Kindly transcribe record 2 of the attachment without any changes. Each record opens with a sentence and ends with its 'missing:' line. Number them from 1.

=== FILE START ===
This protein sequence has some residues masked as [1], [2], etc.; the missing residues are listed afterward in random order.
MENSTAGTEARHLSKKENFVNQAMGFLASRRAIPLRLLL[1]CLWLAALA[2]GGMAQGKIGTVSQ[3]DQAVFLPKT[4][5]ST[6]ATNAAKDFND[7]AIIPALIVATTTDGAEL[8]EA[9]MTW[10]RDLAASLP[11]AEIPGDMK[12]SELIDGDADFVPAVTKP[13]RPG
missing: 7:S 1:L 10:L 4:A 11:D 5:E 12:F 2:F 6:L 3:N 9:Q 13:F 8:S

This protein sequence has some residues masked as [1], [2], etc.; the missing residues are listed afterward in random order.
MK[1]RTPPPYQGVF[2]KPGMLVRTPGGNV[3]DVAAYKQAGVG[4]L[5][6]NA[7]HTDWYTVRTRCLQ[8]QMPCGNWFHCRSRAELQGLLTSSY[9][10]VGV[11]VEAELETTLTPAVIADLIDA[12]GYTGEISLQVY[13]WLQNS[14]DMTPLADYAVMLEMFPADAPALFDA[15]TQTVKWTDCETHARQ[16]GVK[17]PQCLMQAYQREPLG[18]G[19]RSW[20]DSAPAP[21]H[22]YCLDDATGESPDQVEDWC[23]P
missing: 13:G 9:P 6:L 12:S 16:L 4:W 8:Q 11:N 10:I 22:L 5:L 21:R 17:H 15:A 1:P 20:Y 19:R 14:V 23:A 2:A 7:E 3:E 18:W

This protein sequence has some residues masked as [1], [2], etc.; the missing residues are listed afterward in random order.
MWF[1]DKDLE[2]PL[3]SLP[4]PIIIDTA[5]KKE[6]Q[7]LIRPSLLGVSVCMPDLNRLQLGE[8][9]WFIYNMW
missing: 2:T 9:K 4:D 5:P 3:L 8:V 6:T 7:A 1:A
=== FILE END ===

This protein sequence has some residues masked as [1], [2], etc.; the missing residues are listed afterward in random order.
MK[1]RTPPPYQGVF[2]KPGMLVRTPGGNV[3]DVAAYKQAGVG[4]L[5][6]NA[7]HTDWYTVRTRCLQ[8]QMPCGNWFHCRSRAELQGLLTSSY[9][10]VGV[11]VEAELETTLTPAVIADLIDA[12]GYTGEISLQVY[13]WLQNS[14]DMTPLADYAVMLEMFPADAPALFDA[15]TQTVKWTDCETHARQ[16]GVK[17]PQCLMQAYQREPLG[18]G[19]RSW[20]DSAPAP[21]H[22]YCLDDATGESPDQVEDWC[23]P
missing: 13:G 9:P 6:L 12:S 16:L 4:W 8:Q 11:N 10:I 22:L 5:L 21:R 17:H 15:A 1:P 20:Y 19:R 14:V 23:A 2:A 7:E 3:E 18:W